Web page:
Obama 'Heartbroken' by Manchester Attack as 'Father of Two Daughters'

President Barack Obama speaks during his last press conference at the White House in Washington, D.C., January 18. Joshua Roberts/Reuters

Former U.S. President Barack Obama delivered a heartfelt message to the people of Manchester on Wednesday, saying he is "heartbroken" by the bomb attack in the city that left at least 22 people dead earlier this week.

"As the father of two daughters, I am heartbroken by the extraordinary tragedy that has occurred in Manchester," he said in a video while standing next to German Chancellor Angela Merkel and Britain's Archbishop of Canterbury Justin Welby.

"To all the families who have been affected, to all those who are still recovering, to those who have lost loved ones, it's unimaginable to think about the cruelty and the violence that the city of Manchester has suffered," Obama continued.

Barack Obama
U.S. President Barack Obama arrives on the West Front of the U.S. Capitol in Washington, D.C., U.S. January 20. REUTERSWin McNameePool

"Our thoughts and prayers are with all of you. There are families all around the world who are grieving with you," he added. "Just know that the entire world is in solidarity with you right now."

He had earlier tweeted on Tuesday that "America will always stand shoulder to shoulder with the people of the U.K." Obama's successor, Donald Trump, called those behind the attack "evil losers in life."

Kanzlerin #Merkel, @BarackObama + der Erzbischof v Canterbury @JustinWelby wenden sich vom Kirchentag an die Menschen in #Manchester #dekt17 pic.twitter.com/AUNSwUPyGk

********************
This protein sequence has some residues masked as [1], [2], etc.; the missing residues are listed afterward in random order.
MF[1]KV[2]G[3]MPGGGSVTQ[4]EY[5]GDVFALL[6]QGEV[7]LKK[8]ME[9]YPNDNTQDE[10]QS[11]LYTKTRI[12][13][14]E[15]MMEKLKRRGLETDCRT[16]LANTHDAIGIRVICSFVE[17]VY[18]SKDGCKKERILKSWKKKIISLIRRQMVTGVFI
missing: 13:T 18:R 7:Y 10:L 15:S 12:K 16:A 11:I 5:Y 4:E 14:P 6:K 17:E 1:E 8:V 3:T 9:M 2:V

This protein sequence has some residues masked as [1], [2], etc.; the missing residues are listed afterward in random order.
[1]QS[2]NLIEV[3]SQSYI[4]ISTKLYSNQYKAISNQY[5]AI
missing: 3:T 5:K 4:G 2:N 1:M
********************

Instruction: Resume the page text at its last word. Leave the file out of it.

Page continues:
— Steffen Seibert (@RegSprecher) May 25, 2017

Read more: The Manchester attack network: Abedi, his accomplices, and a trail from Libya to Europe

The investigation into the Manchester attack is continuing as police race to uncover the network they believe helped 22-year-old Salman Abedi, a British national of Libyan heritage, commit the suicide bomb attack at the exit of the Manchester Arena at the end of an Ariana Grande concert.

Authorities believe Abedi, who died at the scene of the attack, had close links to other extremists living in Manchester, or those who had left Manchester for Libya or Syria. Abedi traveled back to Libya weeks before the attack. According to security sources, he then traveled through Turkey's Ataturk Airport in Istanbul and Dusseldorf airport in Germany, before taking a train from London to Manchester before the attack. The exact details of his trip home remain unclear.

Police have made 10 arrests in the Greater Manchester area in connection with the attack. A Libyan militia has arrested two members of Abedi's family, his father Ramadan and his brother Hashim. The militia said Hashim had knowledge of the Manchester plot and was in constant contact with Salman by phone. Their father denied their involvement in the attack.